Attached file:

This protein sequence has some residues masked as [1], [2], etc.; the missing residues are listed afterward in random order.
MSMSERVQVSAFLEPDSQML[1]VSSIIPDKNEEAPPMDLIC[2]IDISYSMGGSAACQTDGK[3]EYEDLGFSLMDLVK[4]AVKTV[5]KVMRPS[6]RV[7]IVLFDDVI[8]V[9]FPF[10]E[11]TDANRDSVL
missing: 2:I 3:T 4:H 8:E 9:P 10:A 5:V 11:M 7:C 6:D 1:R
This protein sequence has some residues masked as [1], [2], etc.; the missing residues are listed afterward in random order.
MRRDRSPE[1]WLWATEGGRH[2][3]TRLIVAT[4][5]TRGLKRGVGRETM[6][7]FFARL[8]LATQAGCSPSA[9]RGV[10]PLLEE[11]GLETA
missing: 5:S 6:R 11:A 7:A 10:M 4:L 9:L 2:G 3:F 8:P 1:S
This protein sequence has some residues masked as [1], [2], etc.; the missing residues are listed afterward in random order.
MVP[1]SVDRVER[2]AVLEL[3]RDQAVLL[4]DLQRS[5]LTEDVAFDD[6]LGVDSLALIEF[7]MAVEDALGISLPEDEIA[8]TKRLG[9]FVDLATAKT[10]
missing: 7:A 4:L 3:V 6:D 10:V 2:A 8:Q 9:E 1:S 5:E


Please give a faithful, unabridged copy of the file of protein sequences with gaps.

This protein sequence has some residues masked as [1], [2], etc.; the missing residues are listed afterward in random order.
MSMSERVQVSAFLEPDSQML[1]VSSIIPDKNEEAPPMDLIC[2]IDISYSMGGSAACQTDGK[3]EYEDLGFSLMDLVK[4]AVKTV[5]KVMRPS[6]RV[7]IVLFDDVI[8]V[9]FPF[10]E[11]TDANRDSVL
missing: 2:I 3:T 4:H 8:E 9:P 10:A 5:V 11:M 7:C 6:D 1:R
This protein sequence has some residues masked as [1], [2], etc.; the missing residues are listed afterward in random order.
MRRDRSPE[1]WLWATEGGRH[2][3]TRLIVAT[4][5]TRGLKRGVGRETM[6][7]FFARL[8]LATQAGCSPSA[9]RGV[10]PLLEE[11]GLETA
missing: 5:S 6:R 11:A 7:A 10:M 4:L 9:L 2:G 3:F 8:P 1:S
This protein sequence has some residues masked as [1], [2], etc.; the missing residues are listed afterward in random order.
MVP[1]SVDRVER[2]AVLEL[3]RDQAVLL[4]DLQRS[5]LTEDVAFDD[6]LGVDSLALIEF[7]MAVEDALGISLPEDEIA[8]TKRLG[9]FVDLATAKT[10]
missing: 7:A 4:L 3:V 6:D 10:V 2:A 8:Q 9:E 1:S 5:E